The Wall Street ratings game is back.
Five years after inflated credit ratings helped touch off the financial crisis, the nation's largest ratings agency, Standard & Poor's, is winning business again by offering more favorable ratings.
S.& P. has been giving higher grades than its big rivals to certain mortgage-backed securities just as Wall Street is eagerly trying to revive the market for these investments, according to an analysis conducted for The New York Times by Commercial Mortgage Alert, which collects data on the industry. S.& P.'s chase for business is notable because it is fighting a government lawsuit accusing it of similar action before the financial crisis.
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As the company battles those accusations, industry participants say it has once again been moving to capture business by offering Wall Street underwriters higher ratings than other agencies will offer. And it has apparently worked. Banks have shown a new willingness to hire S.& P. to rate their bonds, tripling its market share in the first half of 2013. Its biggest rivals have been much less likely to give higher ratings.
"The general consensus was that these changes have let them get their market share back," said Darrell Wheeler, a bond analyst at Amherst Securities.
Standard & Poor's said the "methodology used and the conclusions drawn by The New York Times are flawed," though it declined to elaborate on what those flaws were.
In its response to the government lawsuit, the company said that its ratings had always been "uninfluenced by conflicts of interest."
But David Jacob, who ran the S.& P. division that rated mortgage-backed bonds until 2011, said that in his time at the company, after the financial crisis, he saw employees adjusting criteria in response to business pressure.
"It's silly to say that the market share doesn't matter," said Mr. Jacob, who is now retired. "This is not God's holy work. It's a business."
Along with its chief rivals — Moody's Investors Service and Fitch — S.& P. was criticized for offering top-flight ratings to subprime mortgage securities, which made those bonds appear more attractive to investors before the crisis. The agencies had an incentive to offer higher ratings because banks choose which ratings agency grades each bond. The flaws in the system became apparent when many bonds with the highest ratings ended up plunging in value, inflicting enormous damage on the economy.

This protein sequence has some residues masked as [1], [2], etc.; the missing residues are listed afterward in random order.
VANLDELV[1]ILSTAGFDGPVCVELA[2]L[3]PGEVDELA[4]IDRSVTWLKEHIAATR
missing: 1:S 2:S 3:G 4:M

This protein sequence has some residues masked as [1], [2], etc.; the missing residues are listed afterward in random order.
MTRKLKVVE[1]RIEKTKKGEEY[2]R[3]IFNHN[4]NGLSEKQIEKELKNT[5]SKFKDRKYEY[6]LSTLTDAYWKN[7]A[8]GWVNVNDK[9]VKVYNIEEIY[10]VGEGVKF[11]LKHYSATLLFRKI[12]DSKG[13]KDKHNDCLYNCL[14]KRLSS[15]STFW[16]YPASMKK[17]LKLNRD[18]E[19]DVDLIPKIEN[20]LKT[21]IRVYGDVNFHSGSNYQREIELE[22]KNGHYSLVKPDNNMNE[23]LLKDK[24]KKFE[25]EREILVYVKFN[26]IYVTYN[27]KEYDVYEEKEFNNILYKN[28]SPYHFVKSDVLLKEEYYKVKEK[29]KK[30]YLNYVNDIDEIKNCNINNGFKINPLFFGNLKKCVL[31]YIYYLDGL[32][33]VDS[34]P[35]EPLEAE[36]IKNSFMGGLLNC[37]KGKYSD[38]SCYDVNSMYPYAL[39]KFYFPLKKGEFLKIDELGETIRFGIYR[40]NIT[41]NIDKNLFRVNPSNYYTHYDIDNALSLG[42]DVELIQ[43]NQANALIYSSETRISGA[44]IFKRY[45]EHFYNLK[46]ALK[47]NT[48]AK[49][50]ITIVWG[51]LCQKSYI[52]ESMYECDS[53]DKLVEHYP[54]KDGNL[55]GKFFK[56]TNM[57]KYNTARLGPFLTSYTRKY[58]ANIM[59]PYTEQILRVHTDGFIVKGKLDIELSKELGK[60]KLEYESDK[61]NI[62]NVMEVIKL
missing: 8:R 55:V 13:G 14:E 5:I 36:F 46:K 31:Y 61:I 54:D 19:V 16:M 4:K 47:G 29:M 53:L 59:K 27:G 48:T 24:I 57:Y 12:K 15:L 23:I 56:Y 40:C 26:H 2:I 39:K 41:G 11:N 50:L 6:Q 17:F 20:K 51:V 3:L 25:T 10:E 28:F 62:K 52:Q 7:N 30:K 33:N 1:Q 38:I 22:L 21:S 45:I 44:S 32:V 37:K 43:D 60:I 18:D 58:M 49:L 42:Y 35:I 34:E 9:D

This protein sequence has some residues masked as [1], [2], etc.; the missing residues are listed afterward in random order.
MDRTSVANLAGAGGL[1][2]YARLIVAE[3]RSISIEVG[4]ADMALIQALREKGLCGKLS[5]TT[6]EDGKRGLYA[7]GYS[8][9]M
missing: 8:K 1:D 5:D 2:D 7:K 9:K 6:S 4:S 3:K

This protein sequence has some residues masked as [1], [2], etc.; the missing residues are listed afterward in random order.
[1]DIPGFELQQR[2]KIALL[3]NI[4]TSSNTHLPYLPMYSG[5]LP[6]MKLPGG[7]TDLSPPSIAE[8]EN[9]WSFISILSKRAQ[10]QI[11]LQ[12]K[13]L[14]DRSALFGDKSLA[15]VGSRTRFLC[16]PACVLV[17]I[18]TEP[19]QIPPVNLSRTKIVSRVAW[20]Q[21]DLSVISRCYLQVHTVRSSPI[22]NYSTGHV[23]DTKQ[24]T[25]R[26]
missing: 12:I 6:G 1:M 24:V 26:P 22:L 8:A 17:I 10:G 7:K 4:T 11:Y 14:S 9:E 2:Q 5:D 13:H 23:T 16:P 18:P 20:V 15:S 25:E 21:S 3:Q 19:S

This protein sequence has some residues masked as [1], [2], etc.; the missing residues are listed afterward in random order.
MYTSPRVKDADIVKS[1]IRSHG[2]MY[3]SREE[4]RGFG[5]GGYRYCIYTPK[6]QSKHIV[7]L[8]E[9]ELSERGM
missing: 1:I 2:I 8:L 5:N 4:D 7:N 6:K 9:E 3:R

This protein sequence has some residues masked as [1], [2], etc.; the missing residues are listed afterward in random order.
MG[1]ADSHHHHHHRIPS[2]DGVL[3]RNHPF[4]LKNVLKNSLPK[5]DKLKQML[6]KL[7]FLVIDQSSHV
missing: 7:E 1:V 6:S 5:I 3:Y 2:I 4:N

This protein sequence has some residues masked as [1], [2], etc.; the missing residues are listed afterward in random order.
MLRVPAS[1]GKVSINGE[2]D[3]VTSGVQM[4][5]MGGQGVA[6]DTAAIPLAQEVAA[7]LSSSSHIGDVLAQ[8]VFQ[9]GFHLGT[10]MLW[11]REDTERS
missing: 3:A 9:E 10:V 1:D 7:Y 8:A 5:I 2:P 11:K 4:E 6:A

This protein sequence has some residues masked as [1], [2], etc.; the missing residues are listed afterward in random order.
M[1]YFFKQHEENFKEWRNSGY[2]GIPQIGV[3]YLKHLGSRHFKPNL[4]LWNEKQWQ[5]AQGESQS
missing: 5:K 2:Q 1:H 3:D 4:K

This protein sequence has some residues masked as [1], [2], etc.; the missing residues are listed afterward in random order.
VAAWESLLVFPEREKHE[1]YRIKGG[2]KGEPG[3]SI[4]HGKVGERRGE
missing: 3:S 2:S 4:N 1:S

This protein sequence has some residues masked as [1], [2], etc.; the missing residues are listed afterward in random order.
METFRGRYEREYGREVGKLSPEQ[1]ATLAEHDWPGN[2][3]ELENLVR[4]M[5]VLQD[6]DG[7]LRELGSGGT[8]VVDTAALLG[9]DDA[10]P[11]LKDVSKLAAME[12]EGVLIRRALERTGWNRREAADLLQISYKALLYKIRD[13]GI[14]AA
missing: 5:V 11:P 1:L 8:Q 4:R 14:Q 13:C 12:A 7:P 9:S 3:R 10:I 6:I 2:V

The government, though, chose in February to file suit against only S.& P., accusing it of relaxing its rating methodology before the crisis to win business.
The methodology and motivation of the ratings agencies are important because they play such a vital role in the financial system. Many investors are allowed to buy only bonds that have been rated AAA by S.& P. or one its two largest competitors, Moody's and Fitch. Banks often adjust the riskiness of their investment products to satisfy the agencies.
But the agencies have long been accused of tailoring their ratings to the banks to win more business. Before the crisis, the biggest problems involved ratings of bonds tied to subprime residential mortgages. More recent concerns have come about since S.& P. made an apparently benign change last September to the criteria it uses to rate bonds backed by commercial real estate mortgages, which is now the hottest portion of the mortgage bond market.
The company said at the time that the change was not designed to win more business. Before the change, though, S.& P. was lagging, in part because of tougher standards it put in place immediately after the crisis.
Since the change, the company has been much more likely than its big rivals to offer higher ratings on the commercial real estate bonds, according to the analysis for The Times. On half of the deals that it rated since last September, S.& P. has given at least a portion of the deal a higher rating than the other agencies rating the same deals. Before the change in standards, it rarely offered higher ratings.